The leader of the expedition, Theodore Morde, was an eccentric explorer, and he had the support of the Museum of the American Indian. During his expedition, Morde discovered multiple artifacts, which he brought back with him. He also claimed that he had entered the buried city of the Monkey God.
According to the accounts of Morde, the local inhabitants believed that the site contained a massive statue of a Monkey God buried under the ground. The findings from the 2012 aerial survey exploration revealed proof of public and ceremonial architecture. In addition, the Lost City Honduras also had remains of giant earthworks, irrigation canals and reservoirs, as well as house mounds.
Verification of all the features noticed in images on the ground helped in ensuring that there was an ancient city in this region. In fact, subsequent discoveries have pointed out that the Honduran Mosquitia might have housed more than one lost city.
- Farini’s Great Discovery: Is there a Lost City of the Kalahari?
- Herodotus and the Lost Labyrinth of Egypt: Found at Last?
In recent years many archaeologists have developed the impression that the dense rainforest housed many similar lost cities. Topographical research has also revealed that the place could have harbored over 60,000 homes, palaces and roads, all of which are buried beneath the forest land.
Finding this rumored underground monolithic monkey is therefore proving difficult. It would seem that there are multiple candidate sites spread across the vastness of the Honduran rainforest.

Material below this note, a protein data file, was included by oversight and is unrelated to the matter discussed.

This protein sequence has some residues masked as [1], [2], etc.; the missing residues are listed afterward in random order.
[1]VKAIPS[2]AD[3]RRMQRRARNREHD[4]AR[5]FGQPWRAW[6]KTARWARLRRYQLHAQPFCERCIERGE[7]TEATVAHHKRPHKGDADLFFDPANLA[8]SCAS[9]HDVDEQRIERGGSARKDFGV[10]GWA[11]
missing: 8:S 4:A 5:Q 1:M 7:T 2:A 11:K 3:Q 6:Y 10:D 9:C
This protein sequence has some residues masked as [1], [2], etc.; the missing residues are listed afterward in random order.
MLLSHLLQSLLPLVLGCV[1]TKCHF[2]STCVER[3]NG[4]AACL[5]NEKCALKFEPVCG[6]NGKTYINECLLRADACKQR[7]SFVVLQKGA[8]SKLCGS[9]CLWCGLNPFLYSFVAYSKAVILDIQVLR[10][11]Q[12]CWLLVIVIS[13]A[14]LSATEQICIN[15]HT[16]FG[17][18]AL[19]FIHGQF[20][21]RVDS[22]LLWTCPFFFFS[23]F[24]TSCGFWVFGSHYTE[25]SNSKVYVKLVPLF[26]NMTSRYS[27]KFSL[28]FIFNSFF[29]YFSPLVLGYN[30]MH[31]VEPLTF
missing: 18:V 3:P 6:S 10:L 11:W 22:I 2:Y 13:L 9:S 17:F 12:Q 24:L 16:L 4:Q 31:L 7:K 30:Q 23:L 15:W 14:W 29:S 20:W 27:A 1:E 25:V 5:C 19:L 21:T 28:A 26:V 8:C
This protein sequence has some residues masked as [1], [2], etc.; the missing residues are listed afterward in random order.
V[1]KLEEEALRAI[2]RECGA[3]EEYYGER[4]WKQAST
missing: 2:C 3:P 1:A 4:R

Prior to the exploratory research activities in Lost City Honduras, most of the accounts of the city’s appearance were based on accounts by other explorers. Some of the indigenous stories also suggest that the city earned the name Ciudad Blanca or White City for a massive central structure or “white house” also referred to as Casa Blanca.
The stories indicate that the White House was a place of refuge for native tribes to escape Spanish conquistadors in the region. According to indigenous lore, the White House in the Lost City was a mystical location similar to paradise, and people never returned after going in.
Why Was it Lost?
The assessment of the site by experts at the Honduran Institute of Anthropology and History has revealed that the artifacts discovered in the Lost City of Honduras date back to almost 1000 to 1400 AD. However, the real puzzle is how the civilization of the Lost City of Monkey God collapsed.
Researchers have tentatively linked the collapse of the city to a cache of sculptures discovered at the foot of a pyramid. The cache included 52 carved stone sculptures, which were never disturbed from their locations. Subsequent excavation revealed more than 500 sculptures and fragments which had been left there at the time of abandoning the city.
The broken sculptures also suggested a ritual for releasing the spirits of the dead before burying them. However, the massive cache of sculptures points out that it might have been a ritual indicating the burial of the city.
According to theories by archaeologists, the city might have experienced a catastrophic event, and all the inhabitants gathered their belongings as offerings to the gods. Other possible causes of downfall of the Lost Monkey City point to drought, social inequality, elite mismanagement or diseases.
Top Image: Evidence of the lost city may have been found, but where is the giant underground monkey god? Source: Cary Peterson / Adobe Stock.
By Bipin Dimri